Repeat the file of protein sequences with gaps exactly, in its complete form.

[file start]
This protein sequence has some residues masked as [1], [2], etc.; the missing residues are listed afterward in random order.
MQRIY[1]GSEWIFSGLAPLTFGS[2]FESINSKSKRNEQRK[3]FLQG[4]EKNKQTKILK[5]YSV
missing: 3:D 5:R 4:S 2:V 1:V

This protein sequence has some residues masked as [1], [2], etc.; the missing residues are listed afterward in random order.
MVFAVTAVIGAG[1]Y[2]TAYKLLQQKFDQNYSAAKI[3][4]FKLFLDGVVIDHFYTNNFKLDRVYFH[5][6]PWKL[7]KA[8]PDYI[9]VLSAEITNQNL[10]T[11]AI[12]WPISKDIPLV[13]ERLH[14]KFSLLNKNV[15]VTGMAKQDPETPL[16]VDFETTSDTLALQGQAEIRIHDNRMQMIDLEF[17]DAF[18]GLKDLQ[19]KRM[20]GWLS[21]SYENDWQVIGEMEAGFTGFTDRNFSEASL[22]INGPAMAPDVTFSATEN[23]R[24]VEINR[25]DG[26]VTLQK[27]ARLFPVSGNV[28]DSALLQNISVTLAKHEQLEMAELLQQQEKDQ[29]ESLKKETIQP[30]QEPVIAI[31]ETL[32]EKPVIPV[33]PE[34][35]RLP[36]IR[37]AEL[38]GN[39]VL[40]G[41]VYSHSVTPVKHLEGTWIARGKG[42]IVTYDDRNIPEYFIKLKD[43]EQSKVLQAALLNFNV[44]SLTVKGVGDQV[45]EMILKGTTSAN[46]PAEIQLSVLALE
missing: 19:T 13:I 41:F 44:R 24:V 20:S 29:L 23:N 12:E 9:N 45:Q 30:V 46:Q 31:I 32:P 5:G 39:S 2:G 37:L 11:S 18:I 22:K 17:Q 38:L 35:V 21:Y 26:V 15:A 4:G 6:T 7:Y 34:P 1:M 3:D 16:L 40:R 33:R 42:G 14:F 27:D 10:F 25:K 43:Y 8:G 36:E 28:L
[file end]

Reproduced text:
This protein sequence has some residues masked as [1], [2], etc.; the missing residues are listed afterward in random order.
MQRIY[1]GSEWIFSGLAPLTFGS[2]FESINSKSKRNEQRK[3]FLQG[4]EKNKQTKILK[5]YSV
missing: 3:D 5:R 4:S 2:V 1:V

This protein sequence has some residues masked as [1], [2], etc.; the missing residues are listed afterward in random order.
MVFAVTAVIGAG[1]Y[2]TAYKLLQQKFDQNYSAAKI[3][4]FKLFLDGVVIDHFYTNNFKLDRVYFH[5][6]PWKL[7]KA[8]PDYI[9]VLSAEITNQNL[10]T[11]AI[12]WPISKDIPLV[13]ERLH[14]KFSLLNKNV[15]VTGMAKQDPETPL[16]VDFETTSDTLALQGQAEIRIHDNRMQMIDLEF[17]DAF[18]GLKDLQ[19]KRM[20]GWLS[21]SYENDWQVIGEMEAGFTGFTDRNFSEASL[22]INGPAMAPDVTFSATEN[23]R[24]VEINR[25]DG[26]VTLQK[27]ARLFPVSGNV[28]DSALLQNISVTLAKHEQLEMAELLQQQEKDQ[29]ESLKKETIQP[30]QEPVIAI[31]ETL[32]EKPVIPV[33]PE[34][35]RLP[36]IR[37]AEL[38]GN[39]VL[40]G[41]VYSHSVTPVKHLEGTWIARGKG[42]IVTYDDRNIPEYFIKLKD[43]EQSKVLQAALLNFNV[44]SLTVKGVGDQV[45]EMILKGTTSAN[46]PAEIQLSVLALE
missing: 19:T 13:I 41:F 44:R 24:V 20:S 29:L 23:N 12:E 9:N 45:Q 30:V 46:Q 31:I 32:P 5:G 39:S 2:G 37:L 11:S 18:I 22:K 17:Q 38:L 35:V 21:Y 26:V 15:A 4:G 6:T 7:Y 34:P 1:M 3:D 16:L 40:R 33:R 42:G 14:F 27:D 10:F 25:K 43:Y 8:G 36:E 28:L